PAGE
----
The above 3 images were selected by Jenn of Palimpsestic and I’ve decided to share all her explanations here.  Not only is Jenn one of the team’s resident curators during our team’s monthly Elite16 Style Guide Challenge, but she has a knack for words and did such a great job explaining things that I wanted to make sure everyone benefited from her insight!  When curating a treasury collection, Jenn says she looks for “a sense of mood – I want photos that evoke -something-, be it drama, playfulness, professionalism, or romance.”  Her 3 image selections all focus on evoking a feeling which can literally set the tone for a treasury and ground a theme.  For image #1 Jenn says, “The dress is front and center, but the lovely library set sells a feeling as well. This is who you could be if you were wearing this dress, and wouldn’t that be nice?”  Jenn’s commentary for image #2 made me smile, “Usually putting a home decor item outdoors just serves to make me wonder how dirty the item got during the photo shoot, but the close framing of this shop, coupled with the wild floral of the pillows allows me to envision a lush flower garden in the background rather than someone’s weedy backyard. The dappled light is just right and the garden photography plays on the shop’s name, OnokWildYard.”  The last image comes from fellow team member Hannah’s Etsy shop Let’s Backtrack and Jenn notes, “I love all of Hannah’s photos, but this one is particularly goodbecause the bright color of the arm warmers stands out so perfectly against the background. The props are neutral enough not to get in the way while their vintage beauty reinforces the old-fashioned feeling of the shop. I also love the subtle wallpaper background. Again, she’s selling a daydream as much as a bit of knitting.”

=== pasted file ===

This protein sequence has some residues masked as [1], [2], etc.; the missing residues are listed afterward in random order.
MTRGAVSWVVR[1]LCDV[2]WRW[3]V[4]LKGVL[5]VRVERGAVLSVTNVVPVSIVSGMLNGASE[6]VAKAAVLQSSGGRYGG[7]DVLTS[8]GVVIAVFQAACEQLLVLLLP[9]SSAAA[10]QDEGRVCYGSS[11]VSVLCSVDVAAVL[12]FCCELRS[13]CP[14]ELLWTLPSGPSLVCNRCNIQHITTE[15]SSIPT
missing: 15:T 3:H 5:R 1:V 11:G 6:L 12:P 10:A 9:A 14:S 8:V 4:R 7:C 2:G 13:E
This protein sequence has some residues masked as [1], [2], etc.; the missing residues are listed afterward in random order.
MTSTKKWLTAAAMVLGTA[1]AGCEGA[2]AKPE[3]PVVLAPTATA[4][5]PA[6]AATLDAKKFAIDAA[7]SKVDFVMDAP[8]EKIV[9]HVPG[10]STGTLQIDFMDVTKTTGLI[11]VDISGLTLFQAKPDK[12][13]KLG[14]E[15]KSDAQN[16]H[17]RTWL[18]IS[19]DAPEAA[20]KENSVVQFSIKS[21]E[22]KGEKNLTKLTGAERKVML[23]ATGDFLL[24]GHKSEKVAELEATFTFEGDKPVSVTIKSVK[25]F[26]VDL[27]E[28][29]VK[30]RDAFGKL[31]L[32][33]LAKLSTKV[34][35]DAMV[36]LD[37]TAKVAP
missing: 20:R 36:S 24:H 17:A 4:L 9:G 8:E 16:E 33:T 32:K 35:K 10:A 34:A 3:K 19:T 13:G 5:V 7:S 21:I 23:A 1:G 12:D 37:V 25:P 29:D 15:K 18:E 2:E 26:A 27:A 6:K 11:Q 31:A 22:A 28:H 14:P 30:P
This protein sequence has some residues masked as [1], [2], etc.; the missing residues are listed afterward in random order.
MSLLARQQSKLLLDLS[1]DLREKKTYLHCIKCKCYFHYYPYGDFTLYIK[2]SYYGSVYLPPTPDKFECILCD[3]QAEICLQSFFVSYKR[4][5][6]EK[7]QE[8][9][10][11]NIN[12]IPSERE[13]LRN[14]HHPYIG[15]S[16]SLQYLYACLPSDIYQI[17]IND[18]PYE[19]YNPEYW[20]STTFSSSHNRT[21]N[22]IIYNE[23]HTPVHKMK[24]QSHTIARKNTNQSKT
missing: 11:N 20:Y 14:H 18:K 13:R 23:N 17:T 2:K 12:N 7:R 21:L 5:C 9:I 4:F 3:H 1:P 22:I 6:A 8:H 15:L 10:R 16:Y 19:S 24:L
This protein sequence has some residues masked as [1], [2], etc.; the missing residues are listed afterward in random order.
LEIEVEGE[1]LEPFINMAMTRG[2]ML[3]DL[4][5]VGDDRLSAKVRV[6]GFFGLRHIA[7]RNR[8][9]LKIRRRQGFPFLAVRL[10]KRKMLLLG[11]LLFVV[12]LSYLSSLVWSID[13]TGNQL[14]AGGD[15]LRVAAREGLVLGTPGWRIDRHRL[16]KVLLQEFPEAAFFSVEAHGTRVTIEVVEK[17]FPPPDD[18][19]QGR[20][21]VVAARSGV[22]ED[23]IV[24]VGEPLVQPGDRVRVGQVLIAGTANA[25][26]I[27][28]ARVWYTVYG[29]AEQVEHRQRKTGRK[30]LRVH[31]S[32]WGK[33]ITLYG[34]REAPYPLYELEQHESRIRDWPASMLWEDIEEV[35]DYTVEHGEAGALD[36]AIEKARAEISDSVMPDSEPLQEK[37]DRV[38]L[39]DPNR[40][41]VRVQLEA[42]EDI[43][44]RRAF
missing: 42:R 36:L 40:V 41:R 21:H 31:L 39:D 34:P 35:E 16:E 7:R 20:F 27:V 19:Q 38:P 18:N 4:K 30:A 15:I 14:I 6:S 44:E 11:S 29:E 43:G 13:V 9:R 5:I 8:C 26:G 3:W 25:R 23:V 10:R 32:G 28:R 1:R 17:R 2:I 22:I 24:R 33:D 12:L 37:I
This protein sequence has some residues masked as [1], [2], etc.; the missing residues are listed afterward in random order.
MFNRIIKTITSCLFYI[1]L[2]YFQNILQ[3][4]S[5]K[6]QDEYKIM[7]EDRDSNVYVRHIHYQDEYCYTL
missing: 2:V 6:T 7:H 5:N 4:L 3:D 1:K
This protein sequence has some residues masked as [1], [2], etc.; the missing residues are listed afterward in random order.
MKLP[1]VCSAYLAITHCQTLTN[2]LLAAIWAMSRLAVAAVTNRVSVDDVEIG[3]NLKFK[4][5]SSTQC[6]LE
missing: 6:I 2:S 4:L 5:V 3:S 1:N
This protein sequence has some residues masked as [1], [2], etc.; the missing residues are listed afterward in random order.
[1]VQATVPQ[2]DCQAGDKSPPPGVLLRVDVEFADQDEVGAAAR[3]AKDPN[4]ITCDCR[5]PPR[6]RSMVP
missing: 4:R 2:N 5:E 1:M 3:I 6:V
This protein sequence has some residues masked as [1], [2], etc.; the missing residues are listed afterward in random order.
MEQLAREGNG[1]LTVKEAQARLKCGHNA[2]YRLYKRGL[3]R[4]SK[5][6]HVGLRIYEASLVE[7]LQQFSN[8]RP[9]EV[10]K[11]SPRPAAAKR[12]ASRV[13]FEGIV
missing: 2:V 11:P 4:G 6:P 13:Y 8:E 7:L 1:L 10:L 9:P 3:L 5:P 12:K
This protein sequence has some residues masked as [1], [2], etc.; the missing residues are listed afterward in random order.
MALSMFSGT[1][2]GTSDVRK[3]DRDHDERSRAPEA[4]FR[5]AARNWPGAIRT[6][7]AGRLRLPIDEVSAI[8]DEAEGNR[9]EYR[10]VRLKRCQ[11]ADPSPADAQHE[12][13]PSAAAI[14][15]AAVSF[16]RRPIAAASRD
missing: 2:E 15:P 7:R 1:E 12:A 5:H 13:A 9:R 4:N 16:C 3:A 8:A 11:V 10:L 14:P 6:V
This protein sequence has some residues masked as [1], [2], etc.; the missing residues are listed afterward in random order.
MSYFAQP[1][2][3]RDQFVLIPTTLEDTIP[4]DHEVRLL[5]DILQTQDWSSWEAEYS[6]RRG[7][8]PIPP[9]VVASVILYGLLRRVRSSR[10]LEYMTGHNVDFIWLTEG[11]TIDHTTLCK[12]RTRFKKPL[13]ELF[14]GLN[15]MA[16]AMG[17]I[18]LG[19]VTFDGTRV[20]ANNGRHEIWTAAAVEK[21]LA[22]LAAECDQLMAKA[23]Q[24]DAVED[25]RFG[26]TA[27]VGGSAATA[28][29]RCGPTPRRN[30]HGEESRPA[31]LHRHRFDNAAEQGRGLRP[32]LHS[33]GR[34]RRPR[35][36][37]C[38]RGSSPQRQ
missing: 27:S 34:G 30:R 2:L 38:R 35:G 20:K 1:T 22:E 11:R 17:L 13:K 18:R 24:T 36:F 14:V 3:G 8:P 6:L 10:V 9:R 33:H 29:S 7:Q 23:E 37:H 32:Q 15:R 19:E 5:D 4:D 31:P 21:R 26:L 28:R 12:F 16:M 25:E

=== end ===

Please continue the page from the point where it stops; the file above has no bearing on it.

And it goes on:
We’ve covered a ton of ground here and I hope you’ve found the information to be useful and informative.  I thought I could get all the information in this second post, but I’ve decided that there’s enough information for one more post!  That’s means next month, I’ll be focusing on photography advice from our team of experts – definitely stay tuned!  If you have any further questions, I am always happy to help so please leave questions or comments for me below.  If you’re an Etsy shop owner and have additional bits to offer, by all means leave a comment and share your knowledge!

Grow Your Etsy Shop with Treasuries!

omhg Etsy 1

Terrarium Postcard Set image courtesy of Quill and Fox on Etsy

I have a small garden out in the front of my house and every year I savor those magical spring days when the bugs have yet to come out and I can work outside into the evening.  The basic structure of the garden remains intact after months of being under the heavy snow, but it always requires some adjustments. Each year, some homemade compost gets turned into the soil as an all purpose fertilizer.  Much like compost is to a garden, understanding the Etsy treasury system is like fertilizer for your Etsy shop.  It’s not necessary, but it will surely help your business thrive!


The word treasury within the Etsy community has it’s own specific meaning and describes a curated selection of 16 items in a mini gallery like setting.  People are most familiar with treasuries as they appear on a rotating basis on the front page of the site, as shown in the image below.  Anyone with an Etsy account is able to create a treasury and for shop owners, it is a great tool for showcasing your style and networking with other shops.  A blank treasury layout is provided by Etsy and can be populated in a variety of ways; the most popular method being a browser extension called Shmetsy.  Shmetsy allows you to build a treasury with ease by creating a direct link from shop items to the blank treasury layout.  This life saving tool also has a built in notification system which allows you to send Etsy convos (or notifications) to all 16 shops in one easy step.